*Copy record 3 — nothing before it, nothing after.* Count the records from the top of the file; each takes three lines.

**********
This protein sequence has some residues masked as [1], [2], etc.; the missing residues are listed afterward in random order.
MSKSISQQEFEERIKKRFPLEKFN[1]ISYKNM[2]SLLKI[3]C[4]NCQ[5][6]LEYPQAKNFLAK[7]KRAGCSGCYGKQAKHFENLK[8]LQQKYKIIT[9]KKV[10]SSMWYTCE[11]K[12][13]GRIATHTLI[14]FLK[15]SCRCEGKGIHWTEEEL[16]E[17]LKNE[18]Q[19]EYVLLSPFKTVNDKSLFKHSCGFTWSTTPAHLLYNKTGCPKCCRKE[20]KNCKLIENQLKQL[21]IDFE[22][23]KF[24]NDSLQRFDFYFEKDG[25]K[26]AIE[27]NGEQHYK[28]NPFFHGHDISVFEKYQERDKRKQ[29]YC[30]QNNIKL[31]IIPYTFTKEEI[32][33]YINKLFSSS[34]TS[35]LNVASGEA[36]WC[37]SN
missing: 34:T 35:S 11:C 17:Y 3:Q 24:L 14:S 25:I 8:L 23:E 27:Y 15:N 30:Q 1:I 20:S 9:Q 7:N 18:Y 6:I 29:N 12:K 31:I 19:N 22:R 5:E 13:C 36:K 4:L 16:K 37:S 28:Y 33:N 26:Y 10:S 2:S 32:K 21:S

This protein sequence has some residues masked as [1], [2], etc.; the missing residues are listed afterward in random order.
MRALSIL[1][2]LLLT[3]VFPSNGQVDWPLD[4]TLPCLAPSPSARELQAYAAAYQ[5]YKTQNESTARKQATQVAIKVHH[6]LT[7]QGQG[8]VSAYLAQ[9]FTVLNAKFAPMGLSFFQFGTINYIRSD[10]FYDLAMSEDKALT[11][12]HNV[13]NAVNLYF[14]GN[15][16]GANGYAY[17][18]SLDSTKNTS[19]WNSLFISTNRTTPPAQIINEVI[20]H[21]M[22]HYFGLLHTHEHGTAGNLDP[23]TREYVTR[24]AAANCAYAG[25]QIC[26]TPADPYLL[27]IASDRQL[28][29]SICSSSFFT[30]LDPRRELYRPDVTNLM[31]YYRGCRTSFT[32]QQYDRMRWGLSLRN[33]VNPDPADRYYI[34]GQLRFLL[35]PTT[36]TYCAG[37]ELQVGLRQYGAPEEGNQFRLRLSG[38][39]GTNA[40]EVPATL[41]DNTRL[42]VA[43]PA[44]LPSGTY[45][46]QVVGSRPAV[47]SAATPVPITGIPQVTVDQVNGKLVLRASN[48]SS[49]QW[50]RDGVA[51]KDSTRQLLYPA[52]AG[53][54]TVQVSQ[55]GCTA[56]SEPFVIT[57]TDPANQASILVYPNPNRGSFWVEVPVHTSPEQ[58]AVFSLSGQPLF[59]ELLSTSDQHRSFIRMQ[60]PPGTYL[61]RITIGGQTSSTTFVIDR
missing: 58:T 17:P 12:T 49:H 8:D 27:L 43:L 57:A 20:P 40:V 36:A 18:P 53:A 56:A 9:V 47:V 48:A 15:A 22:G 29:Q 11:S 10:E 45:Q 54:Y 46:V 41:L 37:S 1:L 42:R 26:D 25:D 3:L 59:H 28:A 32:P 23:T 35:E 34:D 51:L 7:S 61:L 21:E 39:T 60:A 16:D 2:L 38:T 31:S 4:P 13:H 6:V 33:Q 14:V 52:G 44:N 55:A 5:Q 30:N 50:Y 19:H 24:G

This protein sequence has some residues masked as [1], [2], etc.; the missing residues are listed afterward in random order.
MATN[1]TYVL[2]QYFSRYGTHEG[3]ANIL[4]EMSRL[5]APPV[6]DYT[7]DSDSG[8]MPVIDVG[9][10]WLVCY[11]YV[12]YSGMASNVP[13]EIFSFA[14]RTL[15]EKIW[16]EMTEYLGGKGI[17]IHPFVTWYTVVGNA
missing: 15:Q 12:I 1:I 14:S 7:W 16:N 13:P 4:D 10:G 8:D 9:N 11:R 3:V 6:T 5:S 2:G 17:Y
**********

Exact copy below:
This protein sequence has some residues masked as [1], [2], etc.; the missing residues are listed afterward in random order.
MATN[1]TYVL[2]QYFSRYGTHEG[3]ANIL[4]EMSRL[5]APPV[6]DYT[7]DSDSG[8]MPVIDVG[9][10]WLVCY[11]YV[12]YSGMASNVP[13]EIFSFA[14]RTL[15]EKIW[16]EMTEYLGGKGI[17]IHPFVTWYTVVGNA
missing: 15:Q 12:I 1:I 14:S 7:W 16:N 13:P 4:D 10:G 8:D 9:N 11:R 3:V 6:T 5:S 2:G 17:Y